Spoofing can be pretty easy with certain types of telephone connection. In a nutshell, the caller ID is sent with the ring signal to the phone line by the switch provider of the caller. For a standard landline or cell phone, that provider is the company the phone service is contracted for. For VoIP or trunk lines*, the switch provider is often the company itself, rather than a contracted phone provider. During setup of they system, they enter the phone number and/or caller information themselves and can change it with a few keystrokes. The robocallers have their system to where it looks at the number being called and automatically changes the outgoing signal to duplicate the area code and exchange.

* Company phone systems. If you dial a 9 to call outside the company, it is probably a trunk line of some flavor.
Reply With Quote
  #6  
Old 05 September 2017, 06:02 PM
Phantom's Avatar
Phantom Phantom is offline
 
Join Date: 20 May 2008
Location: Boston, MA
Posts: 664
Default

I no longer answer my landline or cell phone unless I know who is calling. With the cell phone, I will click the power button to silence it, so as to not have to listen to the ringing and disturb others. Will this alert the robocallers that the line is active, or will it just look like an average non-answer to them?

I also found this site with some tips. Anyone have experience with the apps they describe? I'm curious about YouMail.
https://www.boston.com/news/technolo...w-to-stop-them

I'm also confused as to what Congress is doing about it, blocking or allowing? Sounds like another partisan angle.

Last edited by Phantom; 05 September 2017 at 06:09 PM. Reason: moar questions and resources
Reply With Quote
  #7  
Old 05 September 2017, 06:10 PM
smittykins's Avatar
smittykins smittykins is offline
 
Join Date: 27 December 2003
Location: Seneca Falls, NY
Posts: 2,493
Default

One time, I got a call with my own name and number on the caller ID.
Reply With Quote
  #8  
Old 05 September 2017, 06:11 PM
Phantom's Avatar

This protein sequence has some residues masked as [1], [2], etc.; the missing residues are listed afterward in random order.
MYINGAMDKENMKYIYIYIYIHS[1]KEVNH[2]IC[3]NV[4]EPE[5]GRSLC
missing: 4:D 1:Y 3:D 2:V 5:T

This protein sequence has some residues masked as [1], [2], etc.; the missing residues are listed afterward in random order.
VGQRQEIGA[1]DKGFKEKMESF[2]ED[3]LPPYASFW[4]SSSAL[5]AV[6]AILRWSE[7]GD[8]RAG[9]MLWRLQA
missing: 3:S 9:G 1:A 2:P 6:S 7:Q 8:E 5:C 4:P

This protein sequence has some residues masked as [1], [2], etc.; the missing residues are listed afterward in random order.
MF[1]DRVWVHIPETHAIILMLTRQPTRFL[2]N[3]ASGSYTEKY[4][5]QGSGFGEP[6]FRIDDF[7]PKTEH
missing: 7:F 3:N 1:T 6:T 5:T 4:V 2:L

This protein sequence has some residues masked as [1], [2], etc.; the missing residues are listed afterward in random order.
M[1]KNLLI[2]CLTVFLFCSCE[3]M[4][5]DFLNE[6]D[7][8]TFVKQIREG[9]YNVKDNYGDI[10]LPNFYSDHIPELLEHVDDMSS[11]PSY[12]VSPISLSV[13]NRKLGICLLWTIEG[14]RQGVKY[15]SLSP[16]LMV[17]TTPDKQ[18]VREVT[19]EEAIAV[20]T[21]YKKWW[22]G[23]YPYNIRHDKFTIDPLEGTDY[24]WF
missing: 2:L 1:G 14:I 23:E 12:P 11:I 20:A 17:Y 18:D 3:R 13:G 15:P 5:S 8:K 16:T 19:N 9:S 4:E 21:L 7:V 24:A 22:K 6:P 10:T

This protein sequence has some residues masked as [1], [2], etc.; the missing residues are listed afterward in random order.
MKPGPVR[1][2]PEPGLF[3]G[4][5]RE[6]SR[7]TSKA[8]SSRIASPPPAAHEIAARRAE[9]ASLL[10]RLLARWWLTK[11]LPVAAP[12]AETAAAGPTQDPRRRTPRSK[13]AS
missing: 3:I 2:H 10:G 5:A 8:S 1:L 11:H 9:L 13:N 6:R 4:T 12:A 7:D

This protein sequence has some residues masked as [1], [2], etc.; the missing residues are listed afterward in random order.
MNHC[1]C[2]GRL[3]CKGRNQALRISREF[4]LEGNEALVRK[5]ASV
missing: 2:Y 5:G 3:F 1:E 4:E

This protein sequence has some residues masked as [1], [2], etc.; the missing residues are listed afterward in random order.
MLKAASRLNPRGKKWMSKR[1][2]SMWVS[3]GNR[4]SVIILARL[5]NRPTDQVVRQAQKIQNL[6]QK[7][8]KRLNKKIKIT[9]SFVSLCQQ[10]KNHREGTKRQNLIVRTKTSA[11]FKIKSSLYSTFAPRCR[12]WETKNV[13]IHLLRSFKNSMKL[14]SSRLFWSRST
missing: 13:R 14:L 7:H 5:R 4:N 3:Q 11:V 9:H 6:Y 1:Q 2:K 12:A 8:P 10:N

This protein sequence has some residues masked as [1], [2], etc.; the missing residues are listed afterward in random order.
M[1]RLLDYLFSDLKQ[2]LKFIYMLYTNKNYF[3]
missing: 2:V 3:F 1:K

Phantom Phantom is offline
 
Join Date: 20 May 2008
Location: Boston, MA
Posts: 664
Default

Quote:
Originally Posted by smittykins View Post
One time, I got a call with my own name and number on the caller ID.
Did you have anything interesting to say?
Reply With Quote
  #9  
Old 05 September 2017, 06:13 PM
Dr. Dave Dr. Dave is offline
 
Join Date: 28 June 2005
Location: Montgomery County, MD
Posts: 5,228
Default

Thanks for the explanation. If the spoofer spoofs what turns out to be a real number, does it the receiving line pick-up the name that really goes with that number?
Reply With Quote
  #10  
Old 05 September 2017, 06:42 PM
DawnStorm's Avatar
DawnStorm DawnStorm is offline
 
Join Date: 11 March 2003
Location: Montgomery County, MD
Posts: 15,517
Shout

GenYus reminded me: my jobsite gets robocalls as well. The 'caller' usually dials the helpline number, so all of our phones go off at once.
Reply With Quote
  #11  
Old 05 September 2017, 06:50 PM
jimmy101_again jimmy101_again is offline
 
Join Date: 29 December 2005
Location: Greenwood, IN
Posts: 6,640
Default

Quote:
Originally Posted by Dr. Dave View Post
Thanks for the explanation. If the spoofer spoofs what turns out to be a real number, does it the receiving line pick-up the name that really goes with that number?
It should. Your phone is one of the thing that puts the name to the number and as far as the phone knows the number calling is a valid one.

It is probably time for a law against spoofing a calling number. Or, the telecom's need to figure out how to prevent spoofing. Or, someone could charge a spoofer with wire fraud. Perhaps a ruling that it is wire fraud would be of help.

My cell gets a call or three per week. My home landline gets about a call per day. Blocking the numbers no longer works because the numbers are spoofed.

Both numbers are on the national "do not call list", which currently seems to just be a source of numbers for telemarketers.

Last edited by jimmy101_again; 05 September 2017 at 06:51 PM. Reason: dncl
Reply With Quote
  #12  
Old 05 September 2017, 07:01 PM
DawnStorm's Avatar
DawnStorm DawnStorm is offline
 
Join Date: 11 March 2003
Location: Montgomery County, MD
Posts: 15,517
Icon22

Quote:
Originally Posted by smittykins View Post
One time, I got a call with my own name and number on the caller ID.
That happened to a friend of mine. How on earth do you call yourself? Why would you need to call yourself? You're right there!